Australian reader Snoggeramus informs us of a motorsport enthusiast in that country who's adapted a World War II light tank for his displays.
What do you get when you cross a monster truck with a Stuart army tank and a supercharged 7.0-litre V8 engine?
The bizarre mix, devised by Victorian monster truck enthusiast and self-confessed “mad scientist” Sam Xuereb, results in a car-crushing machine that can go almost anywhere and punch a hole through virtually anything.
The engine that powers the tank is based on the same Chevrolet LS7 unit used in the HSV W427, which with 375kW stands as the most powerful production car ever built in Australia.
Latrobe Valley mechanic and inventor Xuereb went several steps further, supercharging and refettling the Chevy-sourced powerplant to almost double the output.
Bolting the engine and a specialised gearbox into the tank, he retained the rest of the World War II relic’s original running gear and stripped off the armour plating. The process took about two years and wasn’t without its difficulties. “As you can imagine, it’s not easy to source the parts,” Xuereb says.
The result is a six-tonne World War II tank, dubbed MegaTrax, that can accelerate to 100km/h in seven seconds - quicker than a six-cylinder Ford Falcon. But it’s the MegaTrax’s ability to jump - and destroy things - that is its showstopping trick.
Xuereb has completed a ramp-to-ramp jump across three cars in his tank, but if he falls short it’s no problem because car-crushing is another of MegaTrax’s specialties. He has also been known to punch holes through caravans and schoolbuses.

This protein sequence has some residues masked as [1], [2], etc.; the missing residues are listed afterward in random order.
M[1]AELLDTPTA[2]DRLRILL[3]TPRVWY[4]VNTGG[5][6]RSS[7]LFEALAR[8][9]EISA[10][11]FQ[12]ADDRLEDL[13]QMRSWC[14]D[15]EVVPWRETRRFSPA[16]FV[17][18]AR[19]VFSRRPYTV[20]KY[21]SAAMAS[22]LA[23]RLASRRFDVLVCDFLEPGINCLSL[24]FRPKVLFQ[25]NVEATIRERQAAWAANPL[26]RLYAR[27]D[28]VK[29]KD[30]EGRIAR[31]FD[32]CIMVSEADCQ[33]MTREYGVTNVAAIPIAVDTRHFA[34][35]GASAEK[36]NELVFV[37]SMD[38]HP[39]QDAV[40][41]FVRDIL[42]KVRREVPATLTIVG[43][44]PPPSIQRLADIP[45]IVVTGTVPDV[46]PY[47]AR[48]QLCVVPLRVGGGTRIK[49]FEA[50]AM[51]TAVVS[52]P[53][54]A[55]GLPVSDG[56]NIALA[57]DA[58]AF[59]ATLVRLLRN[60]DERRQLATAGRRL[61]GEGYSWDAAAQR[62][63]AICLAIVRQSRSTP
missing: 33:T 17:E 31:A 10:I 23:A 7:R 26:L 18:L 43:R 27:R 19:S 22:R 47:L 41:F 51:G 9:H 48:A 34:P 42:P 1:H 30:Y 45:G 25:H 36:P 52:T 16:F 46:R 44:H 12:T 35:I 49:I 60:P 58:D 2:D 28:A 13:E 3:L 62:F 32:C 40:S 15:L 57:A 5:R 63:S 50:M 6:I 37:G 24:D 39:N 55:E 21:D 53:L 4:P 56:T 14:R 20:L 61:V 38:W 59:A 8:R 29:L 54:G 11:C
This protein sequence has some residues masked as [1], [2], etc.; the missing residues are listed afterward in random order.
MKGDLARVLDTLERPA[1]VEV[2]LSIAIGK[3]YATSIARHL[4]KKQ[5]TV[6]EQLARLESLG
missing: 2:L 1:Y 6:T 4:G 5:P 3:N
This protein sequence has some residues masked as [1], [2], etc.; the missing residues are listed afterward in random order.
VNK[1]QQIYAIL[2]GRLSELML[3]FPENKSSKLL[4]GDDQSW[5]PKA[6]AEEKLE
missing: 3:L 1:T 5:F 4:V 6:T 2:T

“It makes a bit of a mess out of things,” Xuereb says. “Caravans just explode when I hit them.”
There's more at the link. Here are two video clips of his modified tank, the first taken at his workshop, the other at a car-crushing display.
I wasn't aware of it until I searched for the two video clips above, but there seems to be an entire sub-culture of tracked car-crushers among monster truck and demolition derby enthusiasts. I also found this video clip of a whole range of similar vehicles, some much larger than their Australian counterpart. I recognized the tracked undercarriage of a Sherman tank on some, and what appeared to be Russian underpinnings on at least one other.
It certainly looks like they're all having fun. I have only one quibble. My vehicle-destruction experience usually involved the application of high explosive, delivered at high velocity from as far away as possible (which sometimes wasn't nearly far enough, as far as I was concerned!). That being the case, why not just leave the cannon on the tanks, and act accordingly?